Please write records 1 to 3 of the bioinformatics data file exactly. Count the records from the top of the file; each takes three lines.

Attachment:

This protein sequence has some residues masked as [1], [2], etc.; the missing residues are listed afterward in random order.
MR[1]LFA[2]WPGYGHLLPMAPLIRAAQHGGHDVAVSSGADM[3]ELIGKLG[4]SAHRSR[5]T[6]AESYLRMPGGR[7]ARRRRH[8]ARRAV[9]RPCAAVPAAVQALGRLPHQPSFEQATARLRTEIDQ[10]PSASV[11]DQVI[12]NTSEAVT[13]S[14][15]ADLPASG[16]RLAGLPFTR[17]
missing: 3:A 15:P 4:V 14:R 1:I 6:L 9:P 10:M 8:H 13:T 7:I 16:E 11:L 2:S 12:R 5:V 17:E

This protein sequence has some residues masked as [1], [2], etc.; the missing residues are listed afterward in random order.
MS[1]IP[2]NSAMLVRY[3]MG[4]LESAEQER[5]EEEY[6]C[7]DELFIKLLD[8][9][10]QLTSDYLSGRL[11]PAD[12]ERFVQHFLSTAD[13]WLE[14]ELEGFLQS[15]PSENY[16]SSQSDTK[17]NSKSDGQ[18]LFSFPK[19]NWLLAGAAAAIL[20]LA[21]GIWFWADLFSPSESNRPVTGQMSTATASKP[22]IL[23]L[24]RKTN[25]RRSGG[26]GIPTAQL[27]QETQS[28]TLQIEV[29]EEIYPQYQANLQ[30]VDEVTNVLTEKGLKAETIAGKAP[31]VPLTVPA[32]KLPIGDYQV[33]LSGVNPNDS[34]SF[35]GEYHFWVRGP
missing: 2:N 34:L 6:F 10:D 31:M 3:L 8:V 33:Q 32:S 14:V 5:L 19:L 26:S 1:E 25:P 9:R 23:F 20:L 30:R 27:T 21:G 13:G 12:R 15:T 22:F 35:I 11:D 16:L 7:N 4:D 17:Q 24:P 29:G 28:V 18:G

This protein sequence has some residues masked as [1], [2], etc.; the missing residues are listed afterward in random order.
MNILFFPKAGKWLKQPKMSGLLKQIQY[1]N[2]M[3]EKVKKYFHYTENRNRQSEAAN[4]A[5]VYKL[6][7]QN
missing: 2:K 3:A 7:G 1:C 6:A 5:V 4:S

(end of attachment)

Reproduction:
This protein sequence has some residues masked as [1], [2], etc.; the missing residues are listed afterward in random order.
MR[1]LFA[2]WPGYGHLLPMAPLIRAAQHGGHDVAVSSGADM[3]ELIGKLG[4]SAHRSR[5]T[6]AESYLRMPGGR[7]ARRRRH[8]ARRAV[9]RPCAAVPAAVQALGRLPHQPSFEQATARLRTEIDQ[10]PSASV[11]DQVI[12]NTSEAVT[13]S[14][15]ADLPASG[16]RLAGLPFTR[17]
missing: 3:A 15:P 4:V 14:R 1:I 6:L 9:P 10:M 8:H 13:T 7:I 16:E 11:L 2:S 12:R 5:V 17:E

This protein sequence has some residues masked as [1], [2], etc.; the missing residues are listed afterward in random order.
MS[1]IP[2]NSAMLVRY[3]MG[4]LESAEQER[5]EEEY[6]C[7]DELFIKLLD[8][9][10]QLTSDYLSGRL[11]PAD[12]ERFVQHFLSTAD[13]WLE[14]ELEGFLQS[15]PSENY[16]SSQSDTK[17]NSKSDGQ[18]LFSFPK[19]NWLLAGAAAAIL[20]LA[21]GIWFWADLFSPSESNRPVTGQMSTATASKP[22]IL[23]L[24]RKTN[25]RRSGG[26]GIPTAQL[27]QETQS[28]TLQIEV[29]EEIYPQYQANLQ[30]VDEVTNVLTEKGLKAETIAGKAP[31]VPLTVPA[32]KLPIGDYQV[33]LSGVNPNDS[34]SF[35]GEYHFWVRGP
missing: 2:N 34:L 6:F 10:D 31:M 3:L 8:V 33:Q 32:S 14:V 5:L 19:L 26:S 1:E 25:P 9:R 23:F 20:L 30:R 27:T 21:G 13:G 12:R 15:T 22:F 35:I 11:D 16:L 7:N 4:D 17:Q 24:P 29:G 28:V 18:G

This protein sequence has some residues masked as [1], [2], etc.; the missing residues are listed afterward in random order.
MNILFFPKAGKWLKQPKMSGLLKQIQY[1]N[2]M[3]EKVKKYFHYTENRNRQSEAAN[4]A[5]VYKL[6][7]QN
missing: 2:K 3:A 7:G 1:C 6:A 5:V 4:S